Tenants' Belongings

Your landlord insurance policy most likely won’t provide protection for your tenants’ personal possessions. As such, tenants should be encouraged to purchase their own renters insurance policy.

What to Look for in a Landlord Insurance Provider

Competitive pricing, strong financial ratings, and easy-to-reach customer service agents can all contribute to your decision to move forward with a provider. When it comes to finding the best landlord insurance provider for your real estate investment needs, there are several factors to consider, including:

  • Are they knowledgeable? The right landlord insurance provider should have specific knowledge of and specialize in the needs of landlords and real estate investors. This knowledge can help ensure coverages aren’t overlooked while drafting your policy and that you have the proper protection in place for your rental property.
  • What type of coverage is available in your area? What are the risks in your area? Will you need flood protection? Is your property at risk of wildfire damage? The right landlord insurance provider should know what type of coverage is available and important to have in your area.
  • What type of coverage is available for your rental type? Your coverage may vary depending on the type of property you rent out. For example, a single-family rental home will require different coverage than an apartment complex with 100 units. In addition, if you, the landlord, live on the premises along with a tenant or tenants, it could impact policy eligibility and coverage.
  • Is there a simple sign-up process? Complicated, drawn-out processes for obtaining coverage can be a time-consuming hassle. The right provider will likely have a simple sign-up process in place to provide you with quick and easy coverage.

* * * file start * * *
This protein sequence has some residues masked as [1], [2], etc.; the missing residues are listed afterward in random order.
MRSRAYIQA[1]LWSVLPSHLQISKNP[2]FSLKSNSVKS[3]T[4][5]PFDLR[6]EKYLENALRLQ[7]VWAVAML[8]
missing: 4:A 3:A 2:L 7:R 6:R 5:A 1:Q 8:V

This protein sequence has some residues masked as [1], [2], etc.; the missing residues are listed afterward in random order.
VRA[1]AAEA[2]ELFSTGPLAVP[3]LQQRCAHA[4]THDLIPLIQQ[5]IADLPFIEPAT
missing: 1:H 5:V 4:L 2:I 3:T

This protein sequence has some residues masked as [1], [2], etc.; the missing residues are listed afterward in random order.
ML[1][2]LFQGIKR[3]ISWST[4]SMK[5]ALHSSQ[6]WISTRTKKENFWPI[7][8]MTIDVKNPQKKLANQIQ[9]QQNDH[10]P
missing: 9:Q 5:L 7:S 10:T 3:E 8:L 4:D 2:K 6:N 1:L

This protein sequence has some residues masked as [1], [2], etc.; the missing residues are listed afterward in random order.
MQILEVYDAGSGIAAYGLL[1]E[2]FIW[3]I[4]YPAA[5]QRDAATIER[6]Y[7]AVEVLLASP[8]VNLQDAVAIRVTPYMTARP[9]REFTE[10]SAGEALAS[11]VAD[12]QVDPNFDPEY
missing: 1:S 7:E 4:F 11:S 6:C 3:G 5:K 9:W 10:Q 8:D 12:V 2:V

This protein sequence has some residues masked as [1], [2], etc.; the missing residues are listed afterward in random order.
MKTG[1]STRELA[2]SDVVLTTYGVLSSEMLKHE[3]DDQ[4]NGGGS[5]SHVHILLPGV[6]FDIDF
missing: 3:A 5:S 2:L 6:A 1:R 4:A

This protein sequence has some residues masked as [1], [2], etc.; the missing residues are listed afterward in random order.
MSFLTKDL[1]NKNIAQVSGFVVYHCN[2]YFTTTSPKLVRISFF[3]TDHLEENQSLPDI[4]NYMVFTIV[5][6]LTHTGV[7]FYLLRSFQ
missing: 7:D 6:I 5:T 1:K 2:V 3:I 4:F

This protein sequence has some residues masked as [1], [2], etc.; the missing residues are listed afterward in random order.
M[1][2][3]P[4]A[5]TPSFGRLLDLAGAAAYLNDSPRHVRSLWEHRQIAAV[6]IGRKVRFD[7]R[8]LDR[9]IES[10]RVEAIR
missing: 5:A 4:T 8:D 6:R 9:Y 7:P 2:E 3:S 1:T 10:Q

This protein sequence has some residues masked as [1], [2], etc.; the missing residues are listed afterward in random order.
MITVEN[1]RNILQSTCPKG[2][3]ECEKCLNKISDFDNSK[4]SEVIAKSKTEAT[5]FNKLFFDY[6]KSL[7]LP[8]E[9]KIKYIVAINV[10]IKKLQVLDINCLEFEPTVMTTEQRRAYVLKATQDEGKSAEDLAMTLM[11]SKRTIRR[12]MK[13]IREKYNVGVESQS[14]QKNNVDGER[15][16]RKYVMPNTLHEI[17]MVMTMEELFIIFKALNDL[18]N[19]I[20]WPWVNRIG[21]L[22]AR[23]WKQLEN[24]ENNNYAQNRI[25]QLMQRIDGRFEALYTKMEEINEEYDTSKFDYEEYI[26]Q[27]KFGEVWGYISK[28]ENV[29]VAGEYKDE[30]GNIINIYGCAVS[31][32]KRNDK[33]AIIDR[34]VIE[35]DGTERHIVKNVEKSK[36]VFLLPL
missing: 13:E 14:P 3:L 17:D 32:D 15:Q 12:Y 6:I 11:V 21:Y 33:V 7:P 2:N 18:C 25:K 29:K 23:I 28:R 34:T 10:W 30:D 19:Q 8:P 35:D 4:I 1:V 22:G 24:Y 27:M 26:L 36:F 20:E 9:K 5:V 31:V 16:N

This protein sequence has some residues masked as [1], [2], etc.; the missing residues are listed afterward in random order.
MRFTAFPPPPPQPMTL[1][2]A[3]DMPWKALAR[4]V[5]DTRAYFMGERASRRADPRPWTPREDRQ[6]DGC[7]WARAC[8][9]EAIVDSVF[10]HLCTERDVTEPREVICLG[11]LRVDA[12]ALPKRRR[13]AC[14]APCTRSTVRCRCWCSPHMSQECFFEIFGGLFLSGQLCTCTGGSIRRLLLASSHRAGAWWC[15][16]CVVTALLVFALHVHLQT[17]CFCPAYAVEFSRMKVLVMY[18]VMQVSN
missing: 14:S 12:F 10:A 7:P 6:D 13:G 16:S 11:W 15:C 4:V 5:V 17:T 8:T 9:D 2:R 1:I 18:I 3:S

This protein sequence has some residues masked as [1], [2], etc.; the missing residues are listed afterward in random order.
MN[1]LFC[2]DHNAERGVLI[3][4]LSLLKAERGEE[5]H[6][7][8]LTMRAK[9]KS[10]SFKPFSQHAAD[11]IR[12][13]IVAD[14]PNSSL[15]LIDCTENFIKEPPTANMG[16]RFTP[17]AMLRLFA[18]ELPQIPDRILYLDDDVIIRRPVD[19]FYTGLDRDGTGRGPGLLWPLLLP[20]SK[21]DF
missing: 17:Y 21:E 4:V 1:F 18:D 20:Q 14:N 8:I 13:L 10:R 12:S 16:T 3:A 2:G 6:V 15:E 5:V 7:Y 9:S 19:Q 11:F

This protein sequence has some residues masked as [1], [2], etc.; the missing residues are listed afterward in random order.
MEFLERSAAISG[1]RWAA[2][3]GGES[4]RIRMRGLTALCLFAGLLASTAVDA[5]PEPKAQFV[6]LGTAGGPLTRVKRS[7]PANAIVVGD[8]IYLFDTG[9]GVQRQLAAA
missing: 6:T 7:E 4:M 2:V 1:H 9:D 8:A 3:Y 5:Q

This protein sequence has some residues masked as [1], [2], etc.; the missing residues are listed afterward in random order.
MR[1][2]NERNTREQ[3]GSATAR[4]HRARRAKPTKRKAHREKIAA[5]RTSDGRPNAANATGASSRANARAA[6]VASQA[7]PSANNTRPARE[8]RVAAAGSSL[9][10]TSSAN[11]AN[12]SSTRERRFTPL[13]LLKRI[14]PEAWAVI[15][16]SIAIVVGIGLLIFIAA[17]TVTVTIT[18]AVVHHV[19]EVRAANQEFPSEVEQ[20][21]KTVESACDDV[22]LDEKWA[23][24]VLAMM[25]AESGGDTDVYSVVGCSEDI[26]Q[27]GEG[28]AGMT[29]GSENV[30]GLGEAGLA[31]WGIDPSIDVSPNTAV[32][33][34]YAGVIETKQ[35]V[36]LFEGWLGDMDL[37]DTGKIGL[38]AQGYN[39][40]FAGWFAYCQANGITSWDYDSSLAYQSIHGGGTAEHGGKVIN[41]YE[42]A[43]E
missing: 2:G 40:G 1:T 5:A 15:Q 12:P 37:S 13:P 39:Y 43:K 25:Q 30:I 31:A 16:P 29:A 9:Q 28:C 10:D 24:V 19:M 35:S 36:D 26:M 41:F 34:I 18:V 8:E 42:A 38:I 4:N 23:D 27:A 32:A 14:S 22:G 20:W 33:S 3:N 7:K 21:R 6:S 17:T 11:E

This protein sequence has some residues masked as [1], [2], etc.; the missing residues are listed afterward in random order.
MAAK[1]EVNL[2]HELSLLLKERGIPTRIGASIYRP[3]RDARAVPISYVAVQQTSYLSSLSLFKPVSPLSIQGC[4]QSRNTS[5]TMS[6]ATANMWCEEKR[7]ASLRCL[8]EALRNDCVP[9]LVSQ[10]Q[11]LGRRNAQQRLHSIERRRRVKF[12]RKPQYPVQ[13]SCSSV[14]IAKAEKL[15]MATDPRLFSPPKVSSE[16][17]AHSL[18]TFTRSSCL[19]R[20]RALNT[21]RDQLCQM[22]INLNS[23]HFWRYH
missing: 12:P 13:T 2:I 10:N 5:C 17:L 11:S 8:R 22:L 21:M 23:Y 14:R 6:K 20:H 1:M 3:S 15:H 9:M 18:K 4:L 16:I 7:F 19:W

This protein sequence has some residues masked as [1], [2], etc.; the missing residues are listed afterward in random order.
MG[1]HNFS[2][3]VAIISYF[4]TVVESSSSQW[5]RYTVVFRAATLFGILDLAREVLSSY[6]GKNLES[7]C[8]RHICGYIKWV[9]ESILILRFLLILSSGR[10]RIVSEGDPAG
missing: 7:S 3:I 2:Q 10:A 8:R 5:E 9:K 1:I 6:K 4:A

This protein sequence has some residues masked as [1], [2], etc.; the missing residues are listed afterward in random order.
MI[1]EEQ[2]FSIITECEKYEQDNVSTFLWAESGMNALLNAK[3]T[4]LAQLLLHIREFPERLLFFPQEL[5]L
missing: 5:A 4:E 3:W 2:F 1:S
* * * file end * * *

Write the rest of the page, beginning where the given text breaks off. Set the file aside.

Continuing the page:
• Do they provide great customer service? Accessible, hassle-free customer service can help you feel supported and empowered. Some factors that can ease the burden of doing business include:
    • Ability to pay bills online
    • Ability to report claims online
    • Access to industry-expert customer service

Frequently Asked Questions

The following are frequently asked questions regarding landlord insurance:

What Is The Difference Between Landlord Insurance and Homeowners Insurance?


Landlord insurance is specifically designed to provide coverage for property investors with rental units. Homeowners insurance provides property coverage for private residencies where the policyholder resides on the property. In addition, homeowners insurance doesn’t provide landlords with property protection, liability protection and loss of rental income coverage.

Is Landlord Insurance More Expensive Than Homeowners Insurance?


In general, landlord insurance costs more than homeowners insurance due to the increased risks associated with tenant-occupied properties. While homeowners are only responsible for their home and its content, landlords are responsible for their property and any damage sustained while renting to guests or tenants.

Is Landlord Insurance Required By Law?


Landlord insurance isn’t required by law. However, most lenders do require landlord insurance before closing. As such, property owners should strongly consider purchasing a policy to protect themselves against financial and legal risks.

How Much Landlord Insurance Do I Need?


The specific amount of landlord insurance coverage needed varies from property to property. However, there are a few factors to consider when deciding how much insurance you need, such as how much it would cost to replace the rental structure following a loss.

How Can I Get Landlord Insurance for Multiple Properties?


In general, most insurers have multi-property coverage available for real estate investors with more than four properties.

Do I Need Public Liability Insurance as a Landlord?


As a landlord, public liability insurance can protect you from lawsuits brought forth by tenants, their guests, trade or service providers, and intruders who might be injured while trespassing on your property.

Should I Purchase an Umbrella Insurance Policy?


An umbrella insurance policy can provide additional liability coverage for unexpected expenses. This type of policy can be especially beneficial as a landlord because it can cover costs and protect your assets if you are sued by a third party and found at fault.

Finding the Best Landlord Insurance Provider

If you’re ready to find the best landlord insurance provider for your rental property, Obie can help! Obie’s easy-to-use tools and customizable coverage can offer you an efficient and hassle-free solution.Fill out a quote request today and discover the best policy for your property. 

Get a quote now
Get monthly real estate investment insights.
Sign up to receive the latest in industry news and market trends sent directly to your inbox.
You’ve been added to the list!
Oops! Something went wrong while submitting the form.